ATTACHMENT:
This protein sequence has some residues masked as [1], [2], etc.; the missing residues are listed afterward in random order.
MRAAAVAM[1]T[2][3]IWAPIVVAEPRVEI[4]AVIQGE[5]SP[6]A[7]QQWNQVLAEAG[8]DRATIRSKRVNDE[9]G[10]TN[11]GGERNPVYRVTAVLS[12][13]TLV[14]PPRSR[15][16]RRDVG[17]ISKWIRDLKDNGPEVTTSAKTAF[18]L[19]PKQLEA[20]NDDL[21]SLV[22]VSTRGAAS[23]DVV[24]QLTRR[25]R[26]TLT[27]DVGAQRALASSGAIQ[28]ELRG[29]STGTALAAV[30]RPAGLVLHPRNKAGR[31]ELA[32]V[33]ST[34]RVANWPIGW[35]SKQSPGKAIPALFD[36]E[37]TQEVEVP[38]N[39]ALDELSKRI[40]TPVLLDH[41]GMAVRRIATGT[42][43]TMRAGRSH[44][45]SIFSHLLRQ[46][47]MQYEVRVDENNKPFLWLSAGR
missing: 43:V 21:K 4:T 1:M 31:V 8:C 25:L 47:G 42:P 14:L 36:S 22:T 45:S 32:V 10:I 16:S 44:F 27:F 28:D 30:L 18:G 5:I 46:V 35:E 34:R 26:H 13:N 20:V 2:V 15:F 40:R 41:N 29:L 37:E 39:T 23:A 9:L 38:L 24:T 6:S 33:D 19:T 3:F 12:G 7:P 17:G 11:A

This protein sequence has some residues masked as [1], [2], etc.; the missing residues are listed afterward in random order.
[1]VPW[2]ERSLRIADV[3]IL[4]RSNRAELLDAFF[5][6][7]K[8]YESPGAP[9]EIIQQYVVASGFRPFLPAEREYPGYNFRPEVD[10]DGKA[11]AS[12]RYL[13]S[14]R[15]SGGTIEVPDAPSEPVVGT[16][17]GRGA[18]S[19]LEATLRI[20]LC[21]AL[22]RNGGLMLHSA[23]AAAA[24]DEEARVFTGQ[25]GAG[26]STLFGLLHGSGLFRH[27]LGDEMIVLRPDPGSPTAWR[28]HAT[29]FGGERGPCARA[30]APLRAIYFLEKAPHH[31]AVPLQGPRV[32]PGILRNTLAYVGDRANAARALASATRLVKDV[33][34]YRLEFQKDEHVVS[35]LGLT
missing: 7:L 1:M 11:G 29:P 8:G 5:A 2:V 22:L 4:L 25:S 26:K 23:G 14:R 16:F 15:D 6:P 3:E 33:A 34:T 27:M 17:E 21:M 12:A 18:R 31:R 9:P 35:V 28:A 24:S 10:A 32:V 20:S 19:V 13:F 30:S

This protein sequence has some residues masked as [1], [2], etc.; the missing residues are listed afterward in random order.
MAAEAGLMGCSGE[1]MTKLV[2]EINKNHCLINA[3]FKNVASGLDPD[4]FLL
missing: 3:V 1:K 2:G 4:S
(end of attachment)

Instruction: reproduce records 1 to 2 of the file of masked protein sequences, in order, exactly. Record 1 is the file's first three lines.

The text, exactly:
This protein sequence has some residues masked as [1], [2], etc.; the missing residues are listed afterward in random order.
MRAAAVAM[1]T[2][3]IWAPIVVAEPRVEI[4]AVIQGE[5]SP[6]A[7]QQWNQVLAEAG[8]DRATIRSKRVNDE[9]G[10]TN[11]GGERNPVYRVTAVLS[12][13]TLV[14]PPRSR[15][16]RRDVG[17]ISKWIRDLKDNGPEVTTSAKTAF[18]L[19]PKQLEA[20]NDDL[21]SLV[22]VSTRGAAS[23]DVV[24]QLTRR[25]R[26]TLT[27]DVGAQRALASSGAIQ[28]ELRG[29]STGTALAAV[30]RPAGLVLHPRNKAGR[31]ELA[32]V[33]ST[34]RVANWPIGW[35]SKQSPGKAIPALFD[36]E[37]TQEVEVP[38]N[39]ALDELSKRI[40]TPVLLDH[41]GMAVRRIATGT[42][43]TMRAGRSH[44][45]SIFSHLLRQ[46][47]MQYEVRVDENNKPFLWLSAGR
missing: 43:V 21:K 4:T 1:M 31:V 8:C 25:L 47:G 42:P 14:L 36:S 22:T 45:S 32:V 10:I 16:S 44:F 27:F 28:D 30:L 18:G 5:I 46:V 35:E 34:R 26:H 13:N 20:V 2:V 15:F 40:R 41:N 29:L 37:E 39:T 23:A 9:L 38:L 24:T 6:S 33:D 19:T 3:F 12:G 7:P 17:G 11:A

This protein sequence has some residues masked as [1], [2], etc.; the missing residues are listed afterward in random order.
[1]VPW[2]ERSLRIADV[3]IL[4]RSNRAELLDAFF[5][6][7]K[8]YESPGAP[9]EIIQQYVVASGFRPFLPAEREYPGYNFRPEVD[10]DGKA[11]AS[12]RYL[13]S[14]R[15]SGGTIEVPDAPSEPVVGT[16][17]GRGA[18]S[19]LEATLRI[20]LC[21]AL[22]RNGGLMLHSA[23]AAAA[24]DEEARVFTGQ[25]GAG[26]STLFGLLHGSGLFRH[27]LGDEMIVLRPDPGSPTAWR[28]HAT[29]FGGERGPCARA[30]APLRAIYFLEKAPHH[31]AVPLQGPRV[32]PGILRNTLAYVGDRANAARALASATRLVKDV[33][34]YRLEFQKDEHVVS[35]LGLT
missing: 7:L 1:M 11:G 29:P 8:G 5:A 2:V 22:L 4:L 25:S 26:K 23:G 14:R 16:F 15:D 6:P 3:E 33:A 34:T 27:M 17:E 21:M 12:A 18:R 31:R 9:P 35:V 28:A 24:S 10:A 32:V 20:S 19:V 13:F 30:S